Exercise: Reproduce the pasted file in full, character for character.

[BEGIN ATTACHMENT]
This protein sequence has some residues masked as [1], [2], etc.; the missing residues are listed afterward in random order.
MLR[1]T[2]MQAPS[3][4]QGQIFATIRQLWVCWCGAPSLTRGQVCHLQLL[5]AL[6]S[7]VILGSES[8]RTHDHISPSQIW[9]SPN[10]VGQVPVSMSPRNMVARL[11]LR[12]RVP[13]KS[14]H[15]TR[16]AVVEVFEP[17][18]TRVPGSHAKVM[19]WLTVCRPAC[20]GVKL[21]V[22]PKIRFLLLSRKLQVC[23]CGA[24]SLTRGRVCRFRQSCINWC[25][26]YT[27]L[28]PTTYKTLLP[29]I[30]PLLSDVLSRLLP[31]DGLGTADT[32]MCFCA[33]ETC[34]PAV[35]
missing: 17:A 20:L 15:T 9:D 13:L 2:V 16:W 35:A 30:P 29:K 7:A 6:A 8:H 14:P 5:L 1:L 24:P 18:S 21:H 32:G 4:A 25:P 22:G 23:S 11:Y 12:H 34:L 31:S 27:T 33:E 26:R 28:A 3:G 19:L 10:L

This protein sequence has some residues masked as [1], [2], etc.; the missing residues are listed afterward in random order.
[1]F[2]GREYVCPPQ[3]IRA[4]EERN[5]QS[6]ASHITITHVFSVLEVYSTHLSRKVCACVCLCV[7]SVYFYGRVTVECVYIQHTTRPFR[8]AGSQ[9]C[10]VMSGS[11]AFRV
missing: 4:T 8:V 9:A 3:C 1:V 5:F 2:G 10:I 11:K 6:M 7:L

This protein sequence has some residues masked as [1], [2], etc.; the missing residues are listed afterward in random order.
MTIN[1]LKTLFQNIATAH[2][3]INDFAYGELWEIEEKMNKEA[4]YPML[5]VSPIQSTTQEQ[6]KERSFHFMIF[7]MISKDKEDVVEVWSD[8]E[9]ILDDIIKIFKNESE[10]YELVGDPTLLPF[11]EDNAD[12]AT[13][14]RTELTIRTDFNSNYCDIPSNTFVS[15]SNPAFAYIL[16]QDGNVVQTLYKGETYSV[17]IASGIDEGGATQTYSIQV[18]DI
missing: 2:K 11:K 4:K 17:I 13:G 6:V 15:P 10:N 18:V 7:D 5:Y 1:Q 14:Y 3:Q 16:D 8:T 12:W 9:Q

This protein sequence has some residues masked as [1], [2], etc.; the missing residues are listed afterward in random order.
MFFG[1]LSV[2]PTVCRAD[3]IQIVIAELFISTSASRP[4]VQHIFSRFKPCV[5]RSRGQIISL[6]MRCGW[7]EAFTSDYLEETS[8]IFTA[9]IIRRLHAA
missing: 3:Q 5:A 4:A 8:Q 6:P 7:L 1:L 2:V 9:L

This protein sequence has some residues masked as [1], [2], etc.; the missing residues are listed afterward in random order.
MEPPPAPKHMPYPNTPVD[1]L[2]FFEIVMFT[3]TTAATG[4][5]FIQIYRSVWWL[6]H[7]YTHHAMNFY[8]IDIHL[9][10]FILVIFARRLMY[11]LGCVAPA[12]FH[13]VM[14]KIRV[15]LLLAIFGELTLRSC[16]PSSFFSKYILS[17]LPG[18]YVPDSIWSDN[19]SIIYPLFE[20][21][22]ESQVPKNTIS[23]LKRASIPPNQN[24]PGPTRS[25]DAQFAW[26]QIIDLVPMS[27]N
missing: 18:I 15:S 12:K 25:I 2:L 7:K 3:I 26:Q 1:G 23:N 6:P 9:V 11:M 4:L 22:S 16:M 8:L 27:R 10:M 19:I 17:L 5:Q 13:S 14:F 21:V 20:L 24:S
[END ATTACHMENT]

This protein sequence has some residues masked as [1], [2], etc.; the missing residues are listed afterward in random order.
MLR[1]T[2]MQAPS[3][4]QGQIFATIRQLWVCWCGAPSLTRGQVCHLQLL[5]AL[6]S[7]VILGSES[8]RTHDHISPSQIW[9]SPN[10]VGQVPVSMSPRNMVARL[11]LR[12]RVP[13]KS[14]H[15]TR[16]AVVEVFEP[17][18]TRVPGSHAKVM[19]WLTVCRPAC[20]GVKL[21]V[22]PKIRFLLLSRKLQVC[23]CGA[24]SLTRGRVCRFRQSCINWC[25][26]YT[27]L[28]PTTYKTLLP[29]I[30]PLLSDVLSRLLP[31]DGLGTADT[32]MCFCA[33]ETC[34]PAV[35]
missing: 17:A 20:L 15:T 9:D 13:L 2:V 16:W 35:A 30:P 29:K 7:A 6:A 8:H 14:P 5:L 1:L 24:P 18:S 21:H 32:G 4:A 25:P 22:G 23:S 11:Y 12:H 34:L 31:S 27:T 33:E 26:R 28:A 3:G 19:L 10:L

This protein sequence has some residues masked as [1], [2], etc.; the missing residues are listed afterward in random order.
[1]F[2]GREYVCPPQ[3]IRA[4]EERN[5]QS[6]ASHITITHVFSVLEVYSTHLSRKVCACVCLCV[7]SVYFYGRVTVECVYIQHTTRPFR[8]AGSQ[9]C[10]VMSGS[11]AFRV
missing: 4:T 8:V 9:A 3:C 1:V 5:F 2:G 10:I 11:K 6:M 7:L

This protein sequence has some residues masked as [1], [2], etc.; the missing residues are listed afterward in random order.
MTIN[1]LKTLFQNIATAH[2][3]INDFAYGELWEIEEKMNKEA[4]YPML[5]VSPIQSTTQEQ[6]KERSFHFMIF[7]MISKDKEDVVEVWSD[8]E[9]ILDDIIKIFKNESE[10]YELVGDPTLLPF[11]EDNAD[12]AT[13][14]RTELTIRTDFNSNYCDIPSNTFVS[15]SNPAFAYIL[16]QDGNVVQTLYKGETYSV[17]IASGIDEGGATQTYSIQV[18]DI
missing: 2:K 11:K 4:K 17:I 13:G 6:V 15:P 10:N 18:V 7:D 5:Y 1:Q 14:Y 3:Q 16:D 8:T 12:W 9:Q

This protein sequence has some residues masked as [1], [2], etc.; the missing residues are listed afterward in random order.
MFFG[1]LSV[2]PTVCRAD[3]IQIVIAELFISTSASRP[4]VQHIFSRFKPCV[5]RSRGQIISL[6]MRCGW[7]EAFTSDYLEETS[8]IFTA[9]IIRRLHAA
missing: 3:Q 5:A 4:A 8:Q 6:P 7:L 1:L 2:V 9:L

This protein sequence has some residues masked as [1], [2], etc.; the missing residues are listed afterward in random order.
MEPPPAPKHMPYPNTPVD[1]L[2]FFEIVMFT[3]TTAATG[4][5]FIQIYRSVWWL[6]H[7]YTHHAMNFY[8]IDIHL[9][10]FILVIFARRLMY[11]LGCVAPA[12]FH[13]VM[14]KIRV[15]LLLAIFGELTLRSC[16]PSSFFSKYILS[17]LPG[18]YVPDSIWSDN[19]SIIYPLFE[20][21][22]ESQVPKNTIS[23]LKRASIPPNQN[24]PGPTRS[25]DAQFAW[26]QIIDLVPMS[27]N
missing: 18:I 15:S 12:K 25:I 2:L 7:K 3:I 26:Q 1:G 23:N 6:P 9:V 11:M 4:L 22:S 16:M 8:L 27:R 10:M 19:I 17:L 5:Q 13:S 14:F 21:V 20:L 24:S